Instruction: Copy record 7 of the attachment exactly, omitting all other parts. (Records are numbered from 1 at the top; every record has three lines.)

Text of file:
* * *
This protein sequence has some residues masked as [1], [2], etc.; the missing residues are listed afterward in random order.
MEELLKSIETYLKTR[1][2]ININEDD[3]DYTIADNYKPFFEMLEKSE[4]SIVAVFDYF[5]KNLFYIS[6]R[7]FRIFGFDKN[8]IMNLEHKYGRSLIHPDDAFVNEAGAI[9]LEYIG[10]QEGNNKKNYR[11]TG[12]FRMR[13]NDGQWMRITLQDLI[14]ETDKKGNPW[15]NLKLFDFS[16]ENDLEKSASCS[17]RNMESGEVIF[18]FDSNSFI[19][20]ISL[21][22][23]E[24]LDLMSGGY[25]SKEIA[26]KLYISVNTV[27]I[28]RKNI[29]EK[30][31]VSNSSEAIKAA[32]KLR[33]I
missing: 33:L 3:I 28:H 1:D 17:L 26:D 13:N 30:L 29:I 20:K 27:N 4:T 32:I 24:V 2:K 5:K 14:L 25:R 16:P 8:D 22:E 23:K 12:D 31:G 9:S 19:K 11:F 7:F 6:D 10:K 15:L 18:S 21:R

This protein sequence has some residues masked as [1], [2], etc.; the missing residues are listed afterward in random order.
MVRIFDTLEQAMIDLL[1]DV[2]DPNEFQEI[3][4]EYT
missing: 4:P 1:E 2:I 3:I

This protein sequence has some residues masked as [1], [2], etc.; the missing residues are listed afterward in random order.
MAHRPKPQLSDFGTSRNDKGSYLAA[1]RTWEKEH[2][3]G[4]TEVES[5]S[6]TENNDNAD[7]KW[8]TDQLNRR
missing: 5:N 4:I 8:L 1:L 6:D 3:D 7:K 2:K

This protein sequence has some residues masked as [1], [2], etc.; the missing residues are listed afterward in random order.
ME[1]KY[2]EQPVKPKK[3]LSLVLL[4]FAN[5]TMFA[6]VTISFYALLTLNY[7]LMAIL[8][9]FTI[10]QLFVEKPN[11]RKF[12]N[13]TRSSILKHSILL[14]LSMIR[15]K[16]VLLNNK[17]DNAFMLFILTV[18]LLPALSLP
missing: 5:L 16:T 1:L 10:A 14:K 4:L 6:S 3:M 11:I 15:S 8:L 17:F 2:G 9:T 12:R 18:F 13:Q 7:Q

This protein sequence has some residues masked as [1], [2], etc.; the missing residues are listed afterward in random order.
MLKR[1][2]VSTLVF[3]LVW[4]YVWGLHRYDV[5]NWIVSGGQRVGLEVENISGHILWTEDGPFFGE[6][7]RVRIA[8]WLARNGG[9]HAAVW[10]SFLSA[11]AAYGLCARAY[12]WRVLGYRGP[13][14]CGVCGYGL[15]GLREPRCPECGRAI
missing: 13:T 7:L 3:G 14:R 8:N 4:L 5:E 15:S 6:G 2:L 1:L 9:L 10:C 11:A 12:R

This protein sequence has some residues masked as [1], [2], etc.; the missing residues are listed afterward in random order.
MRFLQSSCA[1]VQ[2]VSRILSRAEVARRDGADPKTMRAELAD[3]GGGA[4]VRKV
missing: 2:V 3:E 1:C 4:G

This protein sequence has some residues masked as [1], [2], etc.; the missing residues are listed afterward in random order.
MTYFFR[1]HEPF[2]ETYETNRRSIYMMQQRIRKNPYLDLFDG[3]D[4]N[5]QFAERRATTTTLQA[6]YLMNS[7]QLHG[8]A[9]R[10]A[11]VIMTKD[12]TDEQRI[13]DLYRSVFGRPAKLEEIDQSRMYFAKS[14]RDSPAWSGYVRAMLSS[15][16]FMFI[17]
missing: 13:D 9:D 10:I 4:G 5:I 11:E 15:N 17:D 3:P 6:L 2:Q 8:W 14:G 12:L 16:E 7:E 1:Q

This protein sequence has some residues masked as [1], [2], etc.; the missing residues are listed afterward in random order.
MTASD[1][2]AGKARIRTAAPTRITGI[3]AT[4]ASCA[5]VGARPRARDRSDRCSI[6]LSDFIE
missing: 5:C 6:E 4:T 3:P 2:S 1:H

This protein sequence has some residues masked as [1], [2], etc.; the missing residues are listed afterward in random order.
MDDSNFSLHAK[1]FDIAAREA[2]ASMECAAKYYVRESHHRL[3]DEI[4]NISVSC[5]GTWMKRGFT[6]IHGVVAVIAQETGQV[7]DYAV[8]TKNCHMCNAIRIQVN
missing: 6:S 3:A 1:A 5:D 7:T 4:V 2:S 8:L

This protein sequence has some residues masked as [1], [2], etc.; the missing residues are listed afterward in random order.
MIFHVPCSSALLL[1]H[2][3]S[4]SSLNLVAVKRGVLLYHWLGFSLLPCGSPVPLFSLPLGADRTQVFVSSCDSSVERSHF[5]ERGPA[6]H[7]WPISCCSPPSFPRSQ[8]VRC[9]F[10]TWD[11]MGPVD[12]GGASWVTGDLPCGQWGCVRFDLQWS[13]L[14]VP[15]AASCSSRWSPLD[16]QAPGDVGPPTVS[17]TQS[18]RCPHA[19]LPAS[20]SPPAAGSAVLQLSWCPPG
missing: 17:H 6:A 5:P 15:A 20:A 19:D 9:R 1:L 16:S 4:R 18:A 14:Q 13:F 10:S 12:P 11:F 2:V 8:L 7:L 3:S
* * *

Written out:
This protein sequence has some residues masked as [1], [2], etc.; the missing residues are listed afterward in random order.
MTYFFR[1]HEPF[2]ETYETNRRSIYMMQQRIRKNPYLDLFDG[3]D[4]N[5]QFAERRATTTTLQA[6]YLMNS[7]QLHG[8]A[9]R[10]A[11]VIMTKD[12]TDEQRI[13]DLYRSVFGRPAKLEEIDQSRMYFAKS[14]RDSPAWSGYVRAMLSS[15][16]FMFI[17]
missing: 13:D 9:D 10:I 4:G 5:I 11:E 15:N 17:D 3:P 6:L 2:Q 8:W 14:G 12:L 16:E 7:E 1:Q